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Ice in a container

Does ice keep expanding as it get colder, or does it reach a point at ? deg and remains the same demenstions? I have a water tank that I didn't get emptied before this hard freeze. I've broken the ice on top and scooped it out along with most of the water. But, there is 6" thick ice on the sides, and I don't want the ice to buckle the sides the bottom might have an inch or so, I don't think that will hurt the bottom but, I'm not sure. Any answers would be kindly appreciated Thank,s and Everyone have a great Christmas Day and a Happy and prosper New Year.


  • hot_rod
    hot_rod Member Posts: 22,342
    Dump some salt in it
    Bob "hot rod" Rohr
    trainer for Caleffi NA
    Living the hydronic dream
  • HomerJSmith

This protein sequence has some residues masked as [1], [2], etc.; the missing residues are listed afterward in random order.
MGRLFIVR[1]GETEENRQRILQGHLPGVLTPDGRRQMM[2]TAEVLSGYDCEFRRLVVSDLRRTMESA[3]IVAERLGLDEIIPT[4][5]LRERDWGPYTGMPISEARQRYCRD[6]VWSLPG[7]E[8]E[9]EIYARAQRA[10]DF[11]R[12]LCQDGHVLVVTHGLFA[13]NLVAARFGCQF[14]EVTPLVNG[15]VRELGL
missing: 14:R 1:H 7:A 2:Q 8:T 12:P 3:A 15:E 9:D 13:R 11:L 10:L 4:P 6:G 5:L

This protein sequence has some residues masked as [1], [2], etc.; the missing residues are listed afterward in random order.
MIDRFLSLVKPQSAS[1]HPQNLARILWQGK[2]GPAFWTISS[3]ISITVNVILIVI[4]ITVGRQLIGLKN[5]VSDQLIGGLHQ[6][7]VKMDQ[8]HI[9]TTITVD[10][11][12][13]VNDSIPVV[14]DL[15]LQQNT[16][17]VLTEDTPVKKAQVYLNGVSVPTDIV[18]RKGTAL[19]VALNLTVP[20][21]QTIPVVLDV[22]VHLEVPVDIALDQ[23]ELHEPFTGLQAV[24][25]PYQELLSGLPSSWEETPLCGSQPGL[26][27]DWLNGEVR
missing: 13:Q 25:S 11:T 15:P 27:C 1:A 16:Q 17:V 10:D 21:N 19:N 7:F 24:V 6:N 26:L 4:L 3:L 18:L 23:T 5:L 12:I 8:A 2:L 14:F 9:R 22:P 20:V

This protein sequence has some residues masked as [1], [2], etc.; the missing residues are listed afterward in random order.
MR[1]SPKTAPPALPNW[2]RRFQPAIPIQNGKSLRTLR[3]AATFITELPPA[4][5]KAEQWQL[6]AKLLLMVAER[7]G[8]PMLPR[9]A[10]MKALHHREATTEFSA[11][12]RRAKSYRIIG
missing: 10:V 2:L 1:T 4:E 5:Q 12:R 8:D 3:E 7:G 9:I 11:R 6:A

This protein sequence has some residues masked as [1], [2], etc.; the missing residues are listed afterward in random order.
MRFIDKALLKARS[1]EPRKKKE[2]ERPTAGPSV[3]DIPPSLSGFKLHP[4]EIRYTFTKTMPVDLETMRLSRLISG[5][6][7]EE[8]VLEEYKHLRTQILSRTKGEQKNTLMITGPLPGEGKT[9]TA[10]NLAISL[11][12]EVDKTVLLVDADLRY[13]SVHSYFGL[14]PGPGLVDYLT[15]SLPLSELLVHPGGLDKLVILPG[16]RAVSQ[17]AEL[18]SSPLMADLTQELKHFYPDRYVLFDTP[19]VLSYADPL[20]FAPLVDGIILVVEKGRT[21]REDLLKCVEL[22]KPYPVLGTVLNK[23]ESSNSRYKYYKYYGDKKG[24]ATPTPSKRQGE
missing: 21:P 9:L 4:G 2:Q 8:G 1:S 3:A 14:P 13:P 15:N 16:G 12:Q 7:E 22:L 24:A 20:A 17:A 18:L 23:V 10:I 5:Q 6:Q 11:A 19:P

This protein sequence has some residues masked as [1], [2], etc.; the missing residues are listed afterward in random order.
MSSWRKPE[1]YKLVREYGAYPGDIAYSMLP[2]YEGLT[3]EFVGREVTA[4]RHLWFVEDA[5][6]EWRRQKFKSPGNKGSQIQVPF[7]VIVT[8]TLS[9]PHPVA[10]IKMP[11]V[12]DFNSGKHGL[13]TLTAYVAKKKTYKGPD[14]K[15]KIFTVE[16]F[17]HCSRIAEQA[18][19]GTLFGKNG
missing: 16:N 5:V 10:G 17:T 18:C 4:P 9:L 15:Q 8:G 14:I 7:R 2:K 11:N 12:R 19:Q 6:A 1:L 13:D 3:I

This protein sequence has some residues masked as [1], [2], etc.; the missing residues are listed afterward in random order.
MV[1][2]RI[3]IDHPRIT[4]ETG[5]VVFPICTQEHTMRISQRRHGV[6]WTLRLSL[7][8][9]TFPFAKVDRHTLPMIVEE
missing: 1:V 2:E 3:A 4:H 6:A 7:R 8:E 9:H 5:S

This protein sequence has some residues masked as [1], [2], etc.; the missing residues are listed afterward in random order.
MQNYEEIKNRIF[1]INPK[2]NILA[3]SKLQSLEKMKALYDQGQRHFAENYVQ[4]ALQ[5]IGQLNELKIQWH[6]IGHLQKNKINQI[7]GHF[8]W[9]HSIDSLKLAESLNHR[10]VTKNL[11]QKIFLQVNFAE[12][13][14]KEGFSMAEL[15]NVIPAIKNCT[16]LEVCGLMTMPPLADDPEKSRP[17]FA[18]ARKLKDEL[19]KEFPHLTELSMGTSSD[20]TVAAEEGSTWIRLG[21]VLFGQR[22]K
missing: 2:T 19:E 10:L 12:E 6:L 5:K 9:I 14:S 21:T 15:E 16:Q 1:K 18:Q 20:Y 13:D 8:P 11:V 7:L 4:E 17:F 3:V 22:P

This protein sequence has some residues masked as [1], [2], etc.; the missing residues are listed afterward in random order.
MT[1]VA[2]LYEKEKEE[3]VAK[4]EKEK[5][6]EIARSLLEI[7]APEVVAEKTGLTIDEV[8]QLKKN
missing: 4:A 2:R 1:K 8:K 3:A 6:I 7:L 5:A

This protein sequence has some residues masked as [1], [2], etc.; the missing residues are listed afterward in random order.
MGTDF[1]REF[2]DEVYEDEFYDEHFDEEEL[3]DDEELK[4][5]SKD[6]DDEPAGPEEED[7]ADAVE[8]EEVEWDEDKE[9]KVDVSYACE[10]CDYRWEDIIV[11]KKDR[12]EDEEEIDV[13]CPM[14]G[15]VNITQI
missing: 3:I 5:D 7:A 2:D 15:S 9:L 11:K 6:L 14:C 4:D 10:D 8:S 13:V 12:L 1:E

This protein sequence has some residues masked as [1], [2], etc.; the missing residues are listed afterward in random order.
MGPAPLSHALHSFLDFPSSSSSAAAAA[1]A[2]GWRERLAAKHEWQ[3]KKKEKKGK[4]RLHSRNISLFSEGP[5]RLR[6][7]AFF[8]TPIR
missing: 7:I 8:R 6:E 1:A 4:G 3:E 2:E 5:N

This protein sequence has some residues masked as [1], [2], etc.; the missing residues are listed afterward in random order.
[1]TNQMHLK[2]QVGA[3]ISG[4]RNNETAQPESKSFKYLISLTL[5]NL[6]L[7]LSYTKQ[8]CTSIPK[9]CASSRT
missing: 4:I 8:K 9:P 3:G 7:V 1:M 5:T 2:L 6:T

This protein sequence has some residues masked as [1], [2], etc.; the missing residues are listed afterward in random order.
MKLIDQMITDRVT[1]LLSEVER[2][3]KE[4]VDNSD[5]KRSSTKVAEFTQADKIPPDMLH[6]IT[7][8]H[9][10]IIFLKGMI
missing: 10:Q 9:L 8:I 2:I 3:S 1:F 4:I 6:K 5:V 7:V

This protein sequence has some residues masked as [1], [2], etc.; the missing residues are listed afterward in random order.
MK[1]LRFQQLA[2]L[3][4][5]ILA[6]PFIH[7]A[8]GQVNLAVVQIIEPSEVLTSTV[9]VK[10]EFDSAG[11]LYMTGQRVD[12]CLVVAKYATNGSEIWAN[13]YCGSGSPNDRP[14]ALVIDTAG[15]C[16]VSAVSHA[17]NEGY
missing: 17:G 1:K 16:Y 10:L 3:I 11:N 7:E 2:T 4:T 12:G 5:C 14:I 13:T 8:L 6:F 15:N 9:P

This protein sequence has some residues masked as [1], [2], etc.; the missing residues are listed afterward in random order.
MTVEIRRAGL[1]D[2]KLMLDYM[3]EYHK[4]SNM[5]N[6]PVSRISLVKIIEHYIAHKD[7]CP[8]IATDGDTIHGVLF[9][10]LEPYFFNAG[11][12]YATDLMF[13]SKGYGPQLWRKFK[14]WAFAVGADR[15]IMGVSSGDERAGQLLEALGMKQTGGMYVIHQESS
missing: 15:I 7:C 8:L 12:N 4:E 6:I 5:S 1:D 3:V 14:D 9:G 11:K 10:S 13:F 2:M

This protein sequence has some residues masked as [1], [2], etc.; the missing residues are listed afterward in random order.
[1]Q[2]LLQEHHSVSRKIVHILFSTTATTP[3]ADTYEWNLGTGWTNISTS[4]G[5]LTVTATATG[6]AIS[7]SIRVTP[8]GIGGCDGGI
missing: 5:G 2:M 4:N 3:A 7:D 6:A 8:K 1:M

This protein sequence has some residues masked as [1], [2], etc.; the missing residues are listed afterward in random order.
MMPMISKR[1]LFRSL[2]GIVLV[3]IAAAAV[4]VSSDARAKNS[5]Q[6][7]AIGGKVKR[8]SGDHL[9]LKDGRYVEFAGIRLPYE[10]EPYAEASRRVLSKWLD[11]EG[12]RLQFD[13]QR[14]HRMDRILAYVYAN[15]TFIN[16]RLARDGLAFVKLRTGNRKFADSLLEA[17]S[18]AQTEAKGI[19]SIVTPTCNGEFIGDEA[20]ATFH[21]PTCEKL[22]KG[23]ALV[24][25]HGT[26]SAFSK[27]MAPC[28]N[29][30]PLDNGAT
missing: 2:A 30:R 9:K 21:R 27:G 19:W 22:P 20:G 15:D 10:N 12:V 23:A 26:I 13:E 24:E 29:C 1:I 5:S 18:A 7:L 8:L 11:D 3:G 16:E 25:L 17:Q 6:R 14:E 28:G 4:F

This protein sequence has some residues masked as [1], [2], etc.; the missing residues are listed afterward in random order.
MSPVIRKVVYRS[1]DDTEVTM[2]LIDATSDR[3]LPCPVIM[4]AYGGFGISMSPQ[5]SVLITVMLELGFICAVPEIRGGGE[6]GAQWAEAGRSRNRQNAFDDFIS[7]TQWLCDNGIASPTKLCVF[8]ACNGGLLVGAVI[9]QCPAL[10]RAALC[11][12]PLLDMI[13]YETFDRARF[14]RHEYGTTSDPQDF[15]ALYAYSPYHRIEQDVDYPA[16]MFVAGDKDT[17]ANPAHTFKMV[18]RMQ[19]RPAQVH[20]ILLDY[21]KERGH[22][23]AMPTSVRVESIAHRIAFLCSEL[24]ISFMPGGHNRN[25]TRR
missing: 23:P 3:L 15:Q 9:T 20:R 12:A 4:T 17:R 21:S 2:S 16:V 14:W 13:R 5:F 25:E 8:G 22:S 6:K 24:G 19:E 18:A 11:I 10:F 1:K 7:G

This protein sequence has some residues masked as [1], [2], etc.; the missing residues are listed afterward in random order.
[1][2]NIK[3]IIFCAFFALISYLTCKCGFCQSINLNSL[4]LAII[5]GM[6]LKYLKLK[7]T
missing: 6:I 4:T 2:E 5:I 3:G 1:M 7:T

HomerJSmith Member Posts: 2,477
    It can only expand so far. Ice like water expands in the direction of least resistance.
  • Jamie Hall
    Jamie Hall Member Posts: 23,536
    If you've taken the still liquid water out, you should be OK. No guarantee -- but should be.

    A more complete answer to the question -- water has its maximum density at 4 Celsius, and gets less dense (expands) both below and above that. Ice has significantly less density that liquid water at any temperature (why an iceberg floats!) but has its maximum density at freezing.
    Br. Jamie, osb
    Building superintendent/caretaker, 7200 sq. ft. historic house museum with dependencies in New England
  • SlowYourRoll
    SlowYourRoll Member Posts: 187
    edited December 2022
    ice actually gets more dense the colder it gets. once the H2O molecules lock into their lattice as a solid, their intermolecular spacing is basically just a function of heat, with higher temps being more energy and greater intermolecular actions against each other. you know how everything "stops" at absolute zero? that also means zero intermolecular force, hence greatest density.